What is financing?

Financing is the process of receiving funds from a lender to help make a purchase and then paying those funds back over time. For example, someone may want to finance big-ticket items like furniture, a renovation project, a new car, or a new home. With financing, the individual doesn't pay the full purchase amount upfront themself. Instead, they borrow the funds from a bank or lender and pay back the lender over time, usually with interest.

It's important to understand financing basics before applying to use a form of financing. Learn about some of the different types of financing available, how the financing process may work, and the potential associated risks.

Different types of financing

There are various types of financing available. Each comes with its own potential benefits, risks, and terms that may fit different financial needs.

Common types of financing include:

  • Credit cards. Credit cards allow cardholders to access funds up to a certain credit limit and pay back the balance used at the end of each month or payment period. Any unpaid balance may incur interest depending on the terms of the credit account.
  • Buy now, pay later. Also known as BNPL, this form of financing can be used to make an immediate purchase and pay it off in installments over time. Many retailers offer buy now, pay later options at checkout through BNPL providers. Some buy now, pay later plans include interest, while others may offer interest-free payment options for certain purchases. For example, PayPal Pay Later offers Pay in 41, which gives qualified shoppers the ability to split eligible purchases into 4 interest-free, bi-weekly payments and Pay Monthly2, which gives qualified shoppers the ability to split eligible purchases into 6, 12, or 24-month payment plans.
  • Loans. Loans are a lump sum of money given by a lender that is then paid back in installments over a set period with interest. A mortgage, for example, is a home loan that many homebuyers use to pay off their property over 15 or 30 years.
  • Lines of credit. A line of credit is similar to a credit card, but it can be used to borrow cash and doesn't have to be connected to a card. Lines of credit normally have credit limits and replenish once the used funds plus interest are repaid.

How does financing work?

The financing process may look different depending on the lender and form of financing being used. However, here’s a general breakdown of what individuals can expect:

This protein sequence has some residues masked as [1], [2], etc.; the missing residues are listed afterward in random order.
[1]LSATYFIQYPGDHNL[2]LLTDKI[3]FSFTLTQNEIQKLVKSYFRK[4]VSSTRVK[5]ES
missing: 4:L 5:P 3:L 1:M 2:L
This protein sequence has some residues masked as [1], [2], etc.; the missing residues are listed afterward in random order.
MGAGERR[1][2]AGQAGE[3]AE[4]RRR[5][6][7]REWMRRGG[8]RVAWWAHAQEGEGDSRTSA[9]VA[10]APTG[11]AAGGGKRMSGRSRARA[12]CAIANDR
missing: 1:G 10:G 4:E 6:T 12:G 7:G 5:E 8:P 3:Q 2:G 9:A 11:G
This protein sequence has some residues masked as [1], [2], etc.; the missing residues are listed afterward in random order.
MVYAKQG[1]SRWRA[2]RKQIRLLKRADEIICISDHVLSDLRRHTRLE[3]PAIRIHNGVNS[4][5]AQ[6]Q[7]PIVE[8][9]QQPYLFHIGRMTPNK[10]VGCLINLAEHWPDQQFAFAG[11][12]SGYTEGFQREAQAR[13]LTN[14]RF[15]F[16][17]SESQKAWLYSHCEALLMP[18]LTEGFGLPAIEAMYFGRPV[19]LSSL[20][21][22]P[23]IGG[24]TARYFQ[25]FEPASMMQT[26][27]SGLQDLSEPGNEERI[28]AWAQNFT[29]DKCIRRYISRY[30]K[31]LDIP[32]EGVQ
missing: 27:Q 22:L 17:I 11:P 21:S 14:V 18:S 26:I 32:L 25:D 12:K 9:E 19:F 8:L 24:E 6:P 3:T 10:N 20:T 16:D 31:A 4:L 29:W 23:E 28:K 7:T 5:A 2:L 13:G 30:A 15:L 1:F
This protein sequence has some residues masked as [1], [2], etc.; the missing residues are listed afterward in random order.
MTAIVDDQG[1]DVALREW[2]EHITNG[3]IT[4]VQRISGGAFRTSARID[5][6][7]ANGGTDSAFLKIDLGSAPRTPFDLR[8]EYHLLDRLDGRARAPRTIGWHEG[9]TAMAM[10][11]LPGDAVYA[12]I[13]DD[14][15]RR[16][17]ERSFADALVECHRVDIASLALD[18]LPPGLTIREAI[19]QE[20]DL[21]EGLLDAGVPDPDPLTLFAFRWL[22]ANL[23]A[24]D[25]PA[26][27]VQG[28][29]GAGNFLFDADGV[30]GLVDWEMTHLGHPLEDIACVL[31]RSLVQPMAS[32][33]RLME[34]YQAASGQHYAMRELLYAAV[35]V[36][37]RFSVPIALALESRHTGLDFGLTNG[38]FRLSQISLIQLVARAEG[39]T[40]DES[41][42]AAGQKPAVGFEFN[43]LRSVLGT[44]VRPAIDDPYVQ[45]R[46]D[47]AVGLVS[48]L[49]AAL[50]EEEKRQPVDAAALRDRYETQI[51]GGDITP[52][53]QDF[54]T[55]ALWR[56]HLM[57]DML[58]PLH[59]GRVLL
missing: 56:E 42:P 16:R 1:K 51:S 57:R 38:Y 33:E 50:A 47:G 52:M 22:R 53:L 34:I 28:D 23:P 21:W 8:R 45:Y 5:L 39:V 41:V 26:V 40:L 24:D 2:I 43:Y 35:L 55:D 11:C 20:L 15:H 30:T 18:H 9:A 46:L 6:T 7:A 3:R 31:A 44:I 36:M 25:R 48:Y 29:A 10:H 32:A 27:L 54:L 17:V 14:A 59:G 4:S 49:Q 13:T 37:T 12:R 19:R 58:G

• Someone wants to access funds to make a purchase or cover an expense.
  • They apply for financing from a lender, such as a bank or other financial institution. Information applicants need to provide may vary depending on the lender and form of financing.
  • The lender assesses the applicant based on a variety of criteria, such as credit history, income, what the financing will be used for, and more. Criteria may vary depending on the lender.
  • The lender sets terms, such as the amount of money offered, the period for repaying that money, and added interest and fees.
  • The borrower accepts the terms.
  • The lender provides access to the funds, either as a lump sum or line of credit.
  • The borrower repays the funds plus any interest, often in installments over the set repayment period.

Someone may use financing so they can pay for a purchase over time instead of all at once. Say someone is leaving for a trip but suddenly needs a new water heater for their home. They may opt for a financing option to cover the purchase of the heater. This way, they can pay in installments instead of spending the money they had set aside for their trip.

Potential risks of financing

Financing terms may be varied and complex. Before applying for any type of financing, it's best to understand the potential risks. Here are some factors to consider:

  • Interest rates. Financing options typically include interest, which is normally calculated as a percentage of the amount borrowed. Interest rates can be fixed, meaning they stay the same over the course of the borrowing period, or variable, where they change over time. High interest rates can lead to higher repayment costs. If borrowers are unable to make their payments on time and in full, they risk late or missed payment fees, growing debt, and potential negative impacts to credit score.
  • Fees. Along with interest, financing options may come with additional fees, such as application fees, origination fees, annual account fees, processing fees, and late payment fees.
  • Conditions. Lenders may set certain conditions when financing. If borrowers don't understand these conditions upfront, it may result in them paying more money than anticipated or hurting their credit. For example, some forms of financing may require collateral for approval. If the borrowed amount isn't repaid on time, the buyer could risk losing that collateral. On the other hand, some may come with prepayment penalties or charges for paying off a loan early, while financing options like credit cards can include introductory offers like no interest payments, which expire after a certain period.

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